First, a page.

An aspiring screenwriter blacklisted in the 1950s gets a chance at a new life without knowing it after a car accident leaves him with amnesia.
Peter Appleton (Jim Carrey) has it made. His screenwriting career is on the rise, his first movie's just been made and he's got a cute girl. Life is good--until the House Un-American Activities Committee mistakenly fingers him as a Communist and he quickly falls from the A-list to the blacklist. Getting dumped by both his studio and his girl is nothing a little drinking can't remedy, but after drowning his sorrows he nearly drowns himself when he decides to drive drunk and his car veers into the river, knocking him unconscious. When Peter comes to, he can't remember who he is or where he came from, so he's taken in by the kindly people of Lawson, a burg stuck in time and still mourning the loss of many of its sons in World War II. They mistake him for Luke Trimble, one of their long-lost boys who went MIA in World War II, and are overjoyed at his return. Luke's father Harry (Martin Landau), whose zest for life had dwindled so much that he let his beloved movie house, The Majestic, fall to ruin, but with ''Luke's'' return, he plans to reopen it. Celebrations abound. Peter-as-Luke even returns to his relationship with fiancée Adele (Laurie Holden). Meanwhile, Peter may have forgotten who he was, but the Feds haven't, and they're on his tail.
When Carrey's given the right material, like he was with The Truman Show, he can exhibit moments of greatness. The Majestic doesn't give Carrey the leeway to show his quirky sensibilities, demanding that he play it straight throughout the movie (there are a few--too few--glances at humor that Carrey doesn't play up). To bring off the kind of schmaltz this movie oozes, Carrey had to bring something of an edge to his character. Instead Peter is neither likable nor unlikable, coming off as a bland, confused schmo until the climactic end, which after two hours of his weak personality, is wholly unbelievable. Landau is unexciting as a caricature of the sad, sentimental old man without hope--you want to sympathize but there's something faintly chilly about him. Holden's liberated-woman lawyer might have played better in a contemporary movie; she looks and acts too much like a modern-day actress trying to portray a woman of the '50s.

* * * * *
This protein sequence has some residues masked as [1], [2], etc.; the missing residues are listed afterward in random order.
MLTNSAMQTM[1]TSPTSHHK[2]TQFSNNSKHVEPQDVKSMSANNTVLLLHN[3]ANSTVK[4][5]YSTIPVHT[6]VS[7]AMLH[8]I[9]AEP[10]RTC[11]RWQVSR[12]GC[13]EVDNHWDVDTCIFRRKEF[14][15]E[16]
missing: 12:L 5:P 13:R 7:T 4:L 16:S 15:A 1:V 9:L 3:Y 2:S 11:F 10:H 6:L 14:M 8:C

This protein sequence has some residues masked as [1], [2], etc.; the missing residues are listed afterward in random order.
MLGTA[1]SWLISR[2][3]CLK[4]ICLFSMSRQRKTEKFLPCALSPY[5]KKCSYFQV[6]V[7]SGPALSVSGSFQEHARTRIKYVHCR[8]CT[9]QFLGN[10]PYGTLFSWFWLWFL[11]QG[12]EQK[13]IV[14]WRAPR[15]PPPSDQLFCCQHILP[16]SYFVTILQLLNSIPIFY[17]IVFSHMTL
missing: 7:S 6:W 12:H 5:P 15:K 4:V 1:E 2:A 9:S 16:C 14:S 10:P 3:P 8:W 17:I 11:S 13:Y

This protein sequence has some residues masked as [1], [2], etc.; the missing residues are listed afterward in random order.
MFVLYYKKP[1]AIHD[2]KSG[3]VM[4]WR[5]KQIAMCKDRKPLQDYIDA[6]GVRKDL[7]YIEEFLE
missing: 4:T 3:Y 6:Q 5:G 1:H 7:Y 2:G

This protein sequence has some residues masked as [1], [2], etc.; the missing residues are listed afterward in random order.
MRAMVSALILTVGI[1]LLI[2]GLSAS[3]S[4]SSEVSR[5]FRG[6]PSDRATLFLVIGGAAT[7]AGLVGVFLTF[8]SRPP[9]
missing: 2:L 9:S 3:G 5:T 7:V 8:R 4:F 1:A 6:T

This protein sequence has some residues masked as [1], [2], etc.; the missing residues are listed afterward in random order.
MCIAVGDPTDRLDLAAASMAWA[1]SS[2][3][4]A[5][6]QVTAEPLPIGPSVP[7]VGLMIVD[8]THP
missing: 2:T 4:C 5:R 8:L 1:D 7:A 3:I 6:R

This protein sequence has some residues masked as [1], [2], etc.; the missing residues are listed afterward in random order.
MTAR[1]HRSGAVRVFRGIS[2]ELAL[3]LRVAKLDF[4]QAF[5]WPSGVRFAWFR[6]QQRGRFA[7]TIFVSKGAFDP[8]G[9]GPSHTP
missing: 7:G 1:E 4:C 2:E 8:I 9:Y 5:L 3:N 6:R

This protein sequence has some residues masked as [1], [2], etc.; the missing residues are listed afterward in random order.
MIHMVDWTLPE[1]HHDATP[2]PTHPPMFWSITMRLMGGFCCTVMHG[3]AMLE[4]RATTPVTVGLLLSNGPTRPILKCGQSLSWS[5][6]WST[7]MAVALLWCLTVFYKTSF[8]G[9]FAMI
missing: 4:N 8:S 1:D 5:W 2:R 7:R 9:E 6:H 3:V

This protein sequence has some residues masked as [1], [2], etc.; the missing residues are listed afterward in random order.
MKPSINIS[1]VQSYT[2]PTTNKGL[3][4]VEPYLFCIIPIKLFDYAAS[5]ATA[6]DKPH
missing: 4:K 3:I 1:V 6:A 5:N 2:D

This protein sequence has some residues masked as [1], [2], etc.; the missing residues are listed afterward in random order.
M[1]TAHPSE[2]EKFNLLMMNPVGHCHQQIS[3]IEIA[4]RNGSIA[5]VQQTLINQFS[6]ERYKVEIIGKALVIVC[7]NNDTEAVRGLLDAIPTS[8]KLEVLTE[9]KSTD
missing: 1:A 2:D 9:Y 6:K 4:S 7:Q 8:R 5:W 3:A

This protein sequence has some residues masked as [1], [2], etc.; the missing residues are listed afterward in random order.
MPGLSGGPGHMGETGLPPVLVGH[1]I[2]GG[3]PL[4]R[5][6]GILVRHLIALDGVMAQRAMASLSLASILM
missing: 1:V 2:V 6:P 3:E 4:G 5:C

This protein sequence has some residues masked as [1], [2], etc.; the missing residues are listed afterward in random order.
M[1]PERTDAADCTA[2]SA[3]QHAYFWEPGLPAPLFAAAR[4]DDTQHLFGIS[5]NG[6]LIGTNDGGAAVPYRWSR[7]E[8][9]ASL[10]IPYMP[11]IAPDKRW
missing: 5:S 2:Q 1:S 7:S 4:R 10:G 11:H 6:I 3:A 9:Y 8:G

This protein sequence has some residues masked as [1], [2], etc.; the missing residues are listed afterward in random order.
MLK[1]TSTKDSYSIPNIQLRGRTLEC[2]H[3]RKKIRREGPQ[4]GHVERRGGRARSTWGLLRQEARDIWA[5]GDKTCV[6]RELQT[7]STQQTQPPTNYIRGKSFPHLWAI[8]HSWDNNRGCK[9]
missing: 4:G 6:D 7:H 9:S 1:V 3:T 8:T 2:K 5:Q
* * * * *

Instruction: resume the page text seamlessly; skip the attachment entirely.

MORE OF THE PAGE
Was this some kind of vanity project dreamed up by a director too taken with his own greatness and past success? Was Frank Darabont envisioning an It's a Wonderful Life for the next generation? (Psst it's likely the majority of the modern moviegoing public doesn't know who Frank Capra is and could care less, especially when the movie is as slow and as completely unbelievable as this one.) Apparently Darabont's in love with his own direction, because hardly a moment goes by without some lingering reaction shot. Darabont took an intriguing story about amnesia and mistaken identity and slathered it with sap. Old-fashioned period stories can be lots of fun, but it's imperative they be able to keep a present-day audience's interest by including a bit of modern wit and pace. Unfortunately this sticks to the straight-and-narrow. Nobody's going to buy the two-dimensional main characters, the shiny happy townspeople or, especially, the schlocky, my-country-'tis-of-thee finale. In its favor, The Majestic's ultimate message is a nice one. The movie does have its heartfelt moments and its '50s feel is authentic, if a little polished.
Audiences a half-century ago might have had a hard time swallowing this kind of cornball mush--certainly modern-day audiences won't stomach it.